• How the system works
    How the system works

Mitsubishi Heavy Industries Air-Conditioning and Refrigeration Corporation (MHI-AC&R), a group company of Mitsubishi Heavy Industries, Ltd. (MHI), has developed a large-capacity brine refrigeration system using nitrogen (N2) as the refrigerant.

The new system can accommodate even cryotemperature needs.

A new unit has just been delivered to the Honjo Chemical Corporation (Neyagawa, Osaka), a manufacturer of organic chemicals and other products.

The new system can refrigerate at ultra-low and cryo-temperatures (brine temperature: -45℃ to -100℃) through application of MHI-AC&R’s proprietary (patented) air refrigeration cycle technology.

It also features one of the industry’s most compact sizes, enabling easy handling and transport.

Its compression expansion machine incorporates MHI Group’s accumulated high technologies in gas turbines.

In addition to capturing the energy generated during air expansion cooling and using it as drive power, stable operation is achieved through the integration of high technologies such as energy-saving inverter control.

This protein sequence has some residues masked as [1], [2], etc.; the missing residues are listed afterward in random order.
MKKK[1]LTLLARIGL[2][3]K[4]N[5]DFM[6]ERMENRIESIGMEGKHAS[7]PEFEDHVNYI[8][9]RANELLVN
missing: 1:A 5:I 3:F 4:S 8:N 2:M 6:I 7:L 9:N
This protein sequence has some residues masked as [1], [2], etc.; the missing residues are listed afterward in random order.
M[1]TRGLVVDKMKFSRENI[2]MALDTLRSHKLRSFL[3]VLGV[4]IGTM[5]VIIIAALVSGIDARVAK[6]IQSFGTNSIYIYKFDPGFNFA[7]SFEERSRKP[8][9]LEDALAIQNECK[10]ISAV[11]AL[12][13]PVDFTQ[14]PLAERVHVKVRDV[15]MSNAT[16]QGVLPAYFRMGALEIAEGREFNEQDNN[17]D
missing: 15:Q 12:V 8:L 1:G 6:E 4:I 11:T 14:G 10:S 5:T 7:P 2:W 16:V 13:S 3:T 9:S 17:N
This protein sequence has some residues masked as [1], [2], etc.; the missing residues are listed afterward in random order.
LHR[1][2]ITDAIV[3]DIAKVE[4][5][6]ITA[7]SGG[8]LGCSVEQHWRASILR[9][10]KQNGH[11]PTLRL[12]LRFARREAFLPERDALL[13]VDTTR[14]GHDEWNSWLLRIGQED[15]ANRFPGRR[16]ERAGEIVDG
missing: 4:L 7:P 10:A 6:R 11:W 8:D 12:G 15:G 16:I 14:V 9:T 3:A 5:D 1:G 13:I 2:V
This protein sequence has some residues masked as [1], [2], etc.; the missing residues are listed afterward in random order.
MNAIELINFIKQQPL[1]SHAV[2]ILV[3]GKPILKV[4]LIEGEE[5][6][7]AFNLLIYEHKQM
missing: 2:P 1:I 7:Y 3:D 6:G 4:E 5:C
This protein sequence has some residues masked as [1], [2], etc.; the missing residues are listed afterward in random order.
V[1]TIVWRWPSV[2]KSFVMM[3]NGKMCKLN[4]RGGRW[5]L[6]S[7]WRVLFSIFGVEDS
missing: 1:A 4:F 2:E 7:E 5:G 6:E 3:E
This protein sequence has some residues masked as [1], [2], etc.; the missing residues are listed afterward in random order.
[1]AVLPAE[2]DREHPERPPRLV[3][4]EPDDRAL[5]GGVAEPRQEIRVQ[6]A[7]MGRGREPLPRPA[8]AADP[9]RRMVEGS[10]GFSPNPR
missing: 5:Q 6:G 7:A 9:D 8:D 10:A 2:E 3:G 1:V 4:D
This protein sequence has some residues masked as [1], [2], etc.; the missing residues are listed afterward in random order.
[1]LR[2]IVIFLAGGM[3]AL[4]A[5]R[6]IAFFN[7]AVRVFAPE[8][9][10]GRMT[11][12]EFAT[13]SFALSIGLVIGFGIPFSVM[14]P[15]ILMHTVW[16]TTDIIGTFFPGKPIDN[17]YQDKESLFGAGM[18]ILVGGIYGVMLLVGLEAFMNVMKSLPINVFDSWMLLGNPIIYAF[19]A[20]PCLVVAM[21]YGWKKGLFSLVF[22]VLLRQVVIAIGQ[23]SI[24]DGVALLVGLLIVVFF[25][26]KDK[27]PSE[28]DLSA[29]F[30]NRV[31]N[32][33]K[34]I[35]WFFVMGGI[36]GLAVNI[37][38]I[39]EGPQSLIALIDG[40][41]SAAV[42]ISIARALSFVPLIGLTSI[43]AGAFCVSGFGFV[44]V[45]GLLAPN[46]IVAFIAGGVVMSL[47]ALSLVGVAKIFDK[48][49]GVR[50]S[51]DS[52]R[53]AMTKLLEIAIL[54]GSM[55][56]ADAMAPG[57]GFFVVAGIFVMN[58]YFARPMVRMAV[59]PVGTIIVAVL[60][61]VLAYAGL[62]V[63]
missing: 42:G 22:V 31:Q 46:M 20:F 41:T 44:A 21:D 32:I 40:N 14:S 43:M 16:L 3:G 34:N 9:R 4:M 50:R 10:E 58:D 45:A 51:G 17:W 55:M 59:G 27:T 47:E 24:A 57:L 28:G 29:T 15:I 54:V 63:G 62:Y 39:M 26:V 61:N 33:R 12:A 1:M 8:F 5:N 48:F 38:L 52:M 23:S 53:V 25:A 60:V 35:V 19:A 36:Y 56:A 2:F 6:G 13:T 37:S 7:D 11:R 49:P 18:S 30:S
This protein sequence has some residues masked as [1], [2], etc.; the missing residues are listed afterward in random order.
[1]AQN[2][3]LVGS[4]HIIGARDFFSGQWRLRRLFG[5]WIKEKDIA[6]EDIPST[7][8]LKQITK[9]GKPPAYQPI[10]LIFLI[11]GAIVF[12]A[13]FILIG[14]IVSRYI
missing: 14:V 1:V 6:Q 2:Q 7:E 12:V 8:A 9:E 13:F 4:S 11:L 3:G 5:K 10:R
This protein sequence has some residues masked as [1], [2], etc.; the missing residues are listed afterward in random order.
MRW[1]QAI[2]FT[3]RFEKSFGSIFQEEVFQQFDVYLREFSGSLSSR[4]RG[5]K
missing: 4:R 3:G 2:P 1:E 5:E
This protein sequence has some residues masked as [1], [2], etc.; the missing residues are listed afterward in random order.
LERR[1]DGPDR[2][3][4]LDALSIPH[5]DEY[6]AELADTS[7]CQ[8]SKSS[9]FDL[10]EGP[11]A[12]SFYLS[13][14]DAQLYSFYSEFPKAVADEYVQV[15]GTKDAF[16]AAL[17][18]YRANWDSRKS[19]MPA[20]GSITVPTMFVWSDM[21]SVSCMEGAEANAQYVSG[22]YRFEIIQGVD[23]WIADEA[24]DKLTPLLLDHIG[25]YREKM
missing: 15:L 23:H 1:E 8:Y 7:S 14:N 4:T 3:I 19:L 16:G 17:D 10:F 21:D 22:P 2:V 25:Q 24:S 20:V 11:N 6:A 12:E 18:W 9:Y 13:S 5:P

The new refrigeration system contributes significantly to curbing global warming through the adoption of N2, a natural refrigerant having zero environmental impact.

Today, because there are few refrigerant options in the ultra-low-temperature refrigeration field, many refrigeration systems continue to use CFC refrigerants.

The refrigerant used in MHI-AC&R’s new refrigeration system uses nitrogen, which accounts for approximately 78 per cent of air content, so it is safe both to the environment and to humans.

Another benefit is the adoption of magnetic bearings in the system’s compression expansion machine, which eliminates the need for lubricating oil and enables a virtually unlimited service life, thereby helping to ease the user’s maintenance and operating burdens.

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